The screening started out with a couple of trailers/intros, one of which was a welcome to the festival blurb by Jayson Musson assuming his persona of Hennessy Youngman. Youngman is known for his series of Art Thoughtz videos, in which he takes on the role of art/cultural critic offering advice for aspiring artists to succeed in the art world. I thought this was a good choice and shows the playful side of the festival’s programmers. And now on to the main event …
The Observers is a beautifully shot, introspective and meditative piece. The film is set on the summit of Mount Washington in New Hampshire at a weather station that has been in existence since the 1930s.
For Day 2 of the festival, I headed down to the galleries on Ossington which were part of the Off Screen Launch of the 25th Images Festival. This was my first time attending the festival so I wasn’t sure what to expect. I needn’t have worried though, all the galleries were easily accessible and respectful of how you chose to appreciate the exhibits. It was kind of like a “Hey, we’re here and we’re open, if you’d like to come in and hang out for a while cool … if you’d like to enjoy the space all night, that’s cool too.”
I started off my tour here with the exhibit Microtonal Array by musicians and visual artists Tristan Perich and Sarah Rara. The first thing I noticed when I entered the space was the hum of the first installation,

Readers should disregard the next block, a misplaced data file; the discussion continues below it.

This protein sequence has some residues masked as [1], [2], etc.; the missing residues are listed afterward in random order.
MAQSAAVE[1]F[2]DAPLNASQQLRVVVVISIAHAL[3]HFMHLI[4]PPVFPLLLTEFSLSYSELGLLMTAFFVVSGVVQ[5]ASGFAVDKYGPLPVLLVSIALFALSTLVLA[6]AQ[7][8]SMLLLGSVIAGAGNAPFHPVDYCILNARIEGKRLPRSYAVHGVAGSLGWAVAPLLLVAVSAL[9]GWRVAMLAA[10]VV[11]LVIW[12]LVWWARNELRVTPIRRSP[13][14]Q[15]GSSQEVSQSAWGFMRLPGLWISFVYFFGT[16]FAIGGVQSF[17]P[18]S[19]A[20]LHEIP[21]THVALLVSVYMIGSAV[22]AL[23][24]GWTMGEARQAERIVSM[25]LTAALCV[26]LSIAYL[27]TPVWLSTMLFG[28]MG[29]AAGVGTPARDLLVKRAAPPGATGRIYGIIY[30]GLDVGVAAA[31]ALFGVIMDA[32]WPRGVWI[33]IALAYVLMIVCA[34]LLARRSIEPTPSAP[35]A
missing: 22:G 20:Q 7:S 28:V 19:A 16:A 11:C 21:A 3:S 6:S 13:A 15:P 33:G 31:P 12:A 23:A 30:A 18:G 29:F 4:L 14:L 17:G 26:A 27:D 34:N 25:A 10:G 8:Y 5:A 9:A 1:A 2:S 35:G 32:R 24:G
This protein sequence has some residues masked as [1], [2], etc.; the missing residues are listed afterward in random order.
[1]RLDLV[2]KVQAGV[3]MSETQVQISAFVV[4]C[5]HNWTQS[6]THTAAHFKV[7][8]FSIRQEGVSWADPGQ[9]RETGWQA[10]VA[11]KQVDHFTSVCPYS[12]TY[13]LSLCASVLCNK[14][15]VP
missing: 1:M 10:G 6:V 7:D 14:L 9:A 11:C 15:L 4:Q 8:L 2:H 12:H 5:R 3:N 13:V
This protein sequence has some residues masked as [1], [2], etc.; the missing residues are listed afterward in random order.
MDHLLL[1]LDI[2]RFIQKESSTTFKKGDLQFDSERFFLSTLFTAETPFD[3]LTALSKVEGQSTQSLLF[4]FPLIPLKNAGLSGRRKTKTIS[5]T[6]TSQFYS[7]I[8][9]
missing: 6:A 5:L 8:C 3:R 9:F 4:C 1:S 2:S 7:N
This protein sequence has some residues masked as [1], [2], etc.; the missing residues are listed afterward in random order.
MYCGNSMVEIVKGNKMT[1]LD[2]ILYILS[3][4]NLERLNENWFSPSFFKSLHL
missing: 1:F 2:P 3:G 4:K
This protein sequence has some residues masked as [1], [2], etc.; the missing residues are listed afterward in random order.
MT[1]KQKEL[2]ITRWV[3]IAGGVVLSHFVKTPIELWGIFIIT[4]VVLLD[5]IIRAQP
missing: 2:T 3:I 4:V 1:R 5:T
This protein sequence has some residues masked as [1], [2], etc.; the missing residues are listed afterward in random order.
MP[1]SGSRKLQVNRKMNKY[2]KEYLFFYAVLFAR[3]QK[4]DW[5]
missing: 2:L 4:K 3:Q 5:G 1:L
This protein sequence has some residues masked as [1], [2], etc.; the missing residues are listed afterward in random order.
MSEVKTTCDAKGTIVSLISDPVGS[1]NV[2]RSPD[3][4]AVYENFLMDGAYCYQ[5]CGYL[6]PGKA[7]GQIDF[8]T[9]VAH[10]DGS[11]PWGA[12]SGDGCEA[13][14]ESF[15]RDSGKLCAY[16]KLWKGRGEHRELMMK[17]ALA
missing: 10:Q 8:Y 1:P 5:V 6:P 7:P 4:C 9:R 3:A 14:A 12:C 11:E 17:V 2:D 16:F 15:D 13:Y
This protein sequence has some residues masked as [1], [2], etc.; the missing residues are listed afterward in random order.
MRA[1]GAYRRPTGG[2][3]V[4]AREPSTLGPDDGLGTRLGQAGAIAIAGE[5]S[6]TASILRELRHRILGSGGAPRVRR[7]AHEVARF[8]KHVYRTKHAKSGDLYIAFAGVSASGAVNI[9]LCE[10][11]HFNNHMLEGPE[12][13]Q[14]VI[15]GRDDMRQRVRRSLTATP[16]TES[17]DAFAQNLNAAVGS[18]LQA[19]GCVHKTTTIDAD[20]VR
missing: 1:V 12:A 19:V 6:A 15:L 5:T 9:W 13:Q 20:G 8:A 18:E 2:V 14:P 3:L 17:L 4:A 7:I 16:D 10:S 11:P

It’s the 25th anniversary of Images Festival which ‘is the largest North American festival for experimental and independent movie image culture’. For the next ten days there are three ways you can experience the festival: ON SCREEN – film and video screenings, LIVE IMAGES – live performances or OFF SCREEN – media art installations. Although some of the art shows have opened and there have been a few pre-festival screenings, this evening (Thursday, April 12/12) is the official launch of the festival.
The opening Gala film The Nine Muses by John Akomfrah is playing at the Royal Cinema. Due to prior commitments I am unable to make the screening as I am writing an exam, darn school, who thought it was a wise idea to take some night courses? The stills of the film look stunning and I am sorry I wasn’t able to attend, plus they had a Q&A with the filmmaker.
I am, however, able to attend the opening party. So here I walk along Spadina Avenue to find the ‘POP up’ gallery lounge set up for the festival. Ta da…found it. Art by Julieta Maria in the window, a bouncer at the door, down some stairs and I have arrived. It’s about 10pm and the room is more than half full. It’s going to be busy as people are still making their way over from the screening. I like this place; it’s got an edge, nothing fancy just a room set up with a front gallery showing Alexandra Navratil’s Sample Frames piece, a wall with a screen that will show Duncan Campbell’s film Arbeit, a place to buy some drink tickets, a bar to redeem the drinks from and MAGIC an ‘official grill cheese’ sponsor set up for snacks. It’s not shiny and glitzy, it’s got the feel of artists making things happen, as I said, I like it.
from Los Angeles Times
from Hollywood Reporter
from Globe and Mail
from PC Magazine